Comminuted Vertebral Body Fractures

George M. Bridgeforth and Mark Nolden

A 23-year-old woman, who drank a six-pack of beer before swinging over a brook on a rope, slipped and fell into the water below, landing on her feet without losing consciousness. she complains of back pain.


  • Patients with narrow cervical spinal canals may have a central spinal stenosis.
  • A head CT may be indicated after high-impact spinal injuries.
  • A spinal CT may be indicated if there is evidence of the following:

    • Extreme pain
    • Focal tenderness
    • Focal neurological signs of spinal trauma (acute weakness, numbness, loss of reflexes, loss of bowel tone)
    • Evidence of spinal ecchymosis, hematomas, or crepitus

  • Not all patients with acute spinal cord injuries exhibit neurologic impairment.

Clinical Presentation

All patients with high-impact spinal cord injuries from trauma, motor vehicle accidents, sports, and recreational or competitive diving have unstable spinal injuries until proven otherwise. In addition, there is a strong correlation of traumatic brain injuries associated with these cases. All patients with an acute spinal cord injury who are mentally obtunded or have an impaired mental status from drug or alcohol intoxication have a traumatic brain injury until proven otherwise. For most trauma cases, a noncontrast computed tomography (CT) scan is sufficient to rule out an acute subdural hematoma. Box 3.1 lists the indications for a head CT.

Various clinical clues may help differentiate between an acute spinal cord injury and a traumatic brain injury. Although it is uncommon, patients with an acute spinal cord injury may present without neurological impairment. Primary care physicians need to know how to distinguish between stable and unstable injuries.

In most cases of acute spinal cord injury, a neighboring fracture or dislocation is usually evident.

Acute spinal cord injuries usually present with bilateral neurological impairments. Although diffuse brain damage following closed head injuries may present with bilateral upper motor signs, the impairment caused by a spinal cord injury is usually below a specific neurological level. Upper motor neuron signs are characterized by motor weakness, spasticity, hyperreflexia, and upgoing plantar (Babinski) responses, and they are usually associated with a sensory impairment. In contrast, head injuries are usually associated with an impaired mental status, bilateral upper motor neuron signs with diffuse damage, or unilateral upper motor neuron signs on the opposite side with focal damage. In addition, acute cranial nerve impairments affecting the speech, vision, or hearing are common.

Patients with acute spinal cord injuries above the midthoracic level exhibit acute spinal shock. Acutely, spinal shock is characterized by hypotension (blood pressures less than 100/70 mm Hg), motor weakness, poor or absent reflexes, loss of voluntary bowel tone (the patient does not exhibit a forceful strain during a rectal examination), and sensory impairment. These findings are below the level of the spinal cord injury. Several days later, when the patient recovers from spinal shock, they then exhibit upper motor neuron signs below the level of the spinal cord injury. Patients with spinal cord injuries below the midthoracic region develop acute paraplegia of the lower extremities. The bowel and bladder problems affecting paraplegics are different than those affecting tetraplegics (quadriplegics).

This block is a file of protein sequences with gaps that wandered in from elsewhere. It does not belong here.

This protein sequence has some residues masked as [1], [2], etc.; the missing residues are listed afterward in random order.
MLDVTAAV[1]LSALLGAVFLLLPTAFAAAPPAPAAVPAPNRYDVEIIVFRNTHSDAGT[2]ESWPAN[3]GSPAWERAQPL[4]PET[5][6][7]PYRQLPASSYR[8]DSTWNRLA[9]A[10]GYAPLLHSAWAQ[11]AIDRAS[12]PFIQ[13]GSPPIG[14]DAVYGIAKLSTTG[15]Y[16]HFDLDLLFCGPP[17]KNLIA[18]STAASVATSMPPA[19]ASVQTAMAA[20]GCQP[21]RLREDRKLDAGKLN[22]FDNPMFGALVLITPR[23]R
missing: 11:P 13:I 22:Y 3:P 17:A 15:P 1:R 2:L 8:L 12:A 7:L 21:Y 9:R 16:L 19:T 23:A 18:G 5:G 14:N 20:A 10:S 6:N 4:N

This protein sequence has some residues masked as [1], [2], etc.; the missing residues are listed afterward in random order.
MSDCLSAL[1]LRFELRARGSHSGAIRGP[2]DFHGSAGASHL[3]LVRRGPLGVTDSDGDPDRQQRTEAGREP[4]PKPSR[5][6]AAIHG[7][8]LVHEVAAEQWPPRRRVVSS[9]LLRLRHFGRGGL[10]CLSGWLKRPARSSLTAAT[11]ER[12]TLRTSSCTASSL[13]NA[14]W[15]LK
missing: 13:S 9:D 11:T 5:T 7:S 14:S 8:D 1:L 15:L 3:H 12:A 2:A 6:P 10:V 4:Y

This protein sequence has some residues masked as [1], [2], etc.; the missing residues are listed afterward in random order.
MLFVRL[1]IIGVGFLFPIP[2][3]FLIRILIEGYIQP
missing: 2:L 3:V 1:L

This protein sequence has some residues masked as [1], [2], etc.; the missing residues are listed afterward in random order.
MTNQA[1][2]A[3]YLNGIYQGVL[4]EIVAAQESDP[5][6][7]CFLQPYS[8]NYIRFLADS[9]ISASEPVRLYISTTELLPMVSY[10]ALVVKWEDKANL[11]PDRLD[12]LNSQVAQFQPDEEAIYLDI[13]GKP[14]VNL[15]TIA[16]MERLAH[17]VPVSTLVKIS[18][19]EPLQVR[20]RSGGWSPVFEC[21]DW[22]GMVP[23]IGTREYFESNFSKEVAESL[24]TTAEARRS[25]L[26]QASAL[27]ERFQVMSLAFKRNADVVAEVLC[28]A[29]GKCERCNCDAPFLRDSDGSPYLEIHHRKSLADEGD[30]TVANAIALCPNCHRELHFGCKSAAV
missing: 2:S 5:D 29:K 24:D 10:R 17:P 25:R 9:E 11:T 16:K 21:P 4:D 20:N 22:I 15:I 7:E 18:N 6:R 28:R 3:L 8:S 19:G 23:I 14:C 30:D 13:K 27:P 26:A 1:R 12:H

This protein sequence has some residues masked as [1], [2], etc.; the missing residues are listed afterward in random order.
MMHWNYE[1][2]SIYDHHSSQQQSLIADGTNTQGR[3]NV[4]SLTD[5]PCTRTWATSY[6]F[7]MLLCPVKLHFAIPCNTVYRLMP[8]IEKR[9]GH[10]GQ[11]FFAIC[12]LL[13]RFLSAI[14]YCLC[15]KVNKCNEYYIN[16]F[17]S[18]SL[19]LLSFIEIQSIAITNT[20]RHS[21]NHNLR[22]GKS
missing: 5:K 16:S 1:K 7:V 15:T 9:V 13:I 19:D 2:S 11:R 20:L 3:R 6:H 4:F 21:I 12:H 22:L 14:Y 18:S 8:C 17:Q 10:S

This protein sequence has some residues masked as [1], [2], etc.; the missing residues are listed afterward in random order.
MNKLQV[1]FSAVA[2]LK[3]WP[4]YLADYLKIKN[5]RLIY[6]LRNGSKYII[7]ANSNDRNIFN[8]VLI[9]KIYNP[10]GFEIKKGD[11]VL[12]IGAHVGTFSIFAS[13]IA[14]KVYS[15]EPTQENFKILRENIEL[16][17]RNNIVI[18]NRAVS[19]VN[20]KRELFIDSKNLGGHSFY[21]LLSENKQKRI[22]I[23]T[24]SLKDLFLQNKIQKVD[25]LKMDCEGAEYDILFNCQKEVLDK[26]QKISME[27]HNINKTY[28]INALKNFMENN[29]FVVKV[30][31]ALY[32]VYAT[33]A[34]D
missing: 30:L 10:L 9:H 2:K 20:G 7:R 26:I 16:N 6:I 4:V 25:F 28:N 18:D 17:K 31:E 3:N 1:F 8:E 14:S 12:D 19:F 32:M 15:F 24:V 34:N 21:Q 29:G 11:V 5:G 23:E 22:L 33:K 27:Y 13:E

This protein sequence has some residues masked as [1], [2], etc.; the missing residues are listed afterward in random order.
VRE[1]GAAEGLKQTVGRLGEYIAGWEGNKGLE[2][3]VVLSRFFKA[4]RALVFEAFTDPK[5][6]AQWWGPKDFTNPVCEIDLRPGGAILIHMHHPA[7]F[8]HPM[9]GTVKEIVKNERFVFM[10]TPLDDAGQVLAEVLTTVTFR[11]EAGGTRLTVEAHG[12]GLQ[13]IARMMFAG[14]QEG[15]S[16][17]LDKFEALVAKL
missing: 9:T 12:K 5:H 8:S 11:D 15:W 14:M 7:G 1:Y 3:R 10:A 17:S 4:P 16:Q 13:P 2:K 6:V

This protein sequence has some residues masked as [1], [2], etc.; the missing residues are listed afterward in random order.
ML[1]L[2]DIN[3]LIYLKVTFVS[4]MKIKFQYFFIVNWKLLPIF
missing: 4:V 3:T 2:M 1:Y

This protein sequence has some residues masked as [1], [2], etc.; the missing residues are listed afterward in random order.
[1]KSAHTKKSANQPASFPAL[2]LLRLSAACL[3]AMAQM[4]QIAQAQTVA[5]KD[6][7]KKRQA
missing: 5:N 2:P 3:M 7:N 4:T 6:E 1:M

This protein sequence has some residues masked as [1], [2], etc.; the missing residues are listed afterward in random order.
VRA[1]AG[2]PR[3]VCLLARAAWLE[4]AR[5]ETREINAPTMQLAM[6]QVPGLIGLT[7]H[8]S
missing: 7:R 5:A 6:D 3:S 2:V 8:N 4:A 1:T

Box 3.1 Indications for Computed Tomography of the Head

Severe headache with focal neurological signs or acutely impaired cranial nerve signs (sudden onset of visual, speech, or hearing disturbances)

Head injury with recurrent nausea and vomiting

Obtunded mental status including drug or alcohol intoxication or short-term cognitive-memory impairments

Poor result on Glasgow Coma Scale

Skull fracture

Major traumatic injuries above the clavicle

Age more than 60 years

Coagulation disorder (or taking anticoagulants)

Acute onset of seizure

Traditionally, the Frankel classification, a functional classification, was used to group acute spinal cord injuries into four major classes (Box 3.2). The American Spinal Injury Association (ASIA) classification, which is presented in greater detail in Chapter 4, has replaced the Frankel classification. The ASIA classification system adds a Class E, in which both motor and sensory functions are normal.

It is important to remember that it is possible to have serious fracture or dislocation of the spine despite normal neurological function. An individual with an unstable spinal cord injury to the vertebral column may have normal or near-normal neurological function. Therefore, all patients who are subject to acute spinal cord trauma have unstable injuries to the spine until proven otherwise by a history, a thorough neurological assessment, initial radiographs, and a CT scan.

If a spinal fracture is suspected, the patient should be immobilized on a spine board. Moreover, if there is accompanying head, cervical, or upper chest wall trauma, the neck should be placed in a hard cervical collar as well. The patient should be referred immediately to a high-level emergency trauma center, and a CT scan should be obtained.

Box 3.2 Functional Classification of Acute Spinal Cord Injuries

Class A: complete motor and sensory loss below the level of the spinal cord injury

Class B: preserved sensory function but not motor function below the level of the spinal cord injury

Class C: preservation of motor function below the level of the spinal cord injury, although it is nonfunctional

Class D: preservation of functional motor strength below the level of the spinal cord injury

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Feb 7, 2017 | Posted by in MUSCULOSKELETAL IMAGING | Comments Off on Comminuted Vertebral Body Fractures

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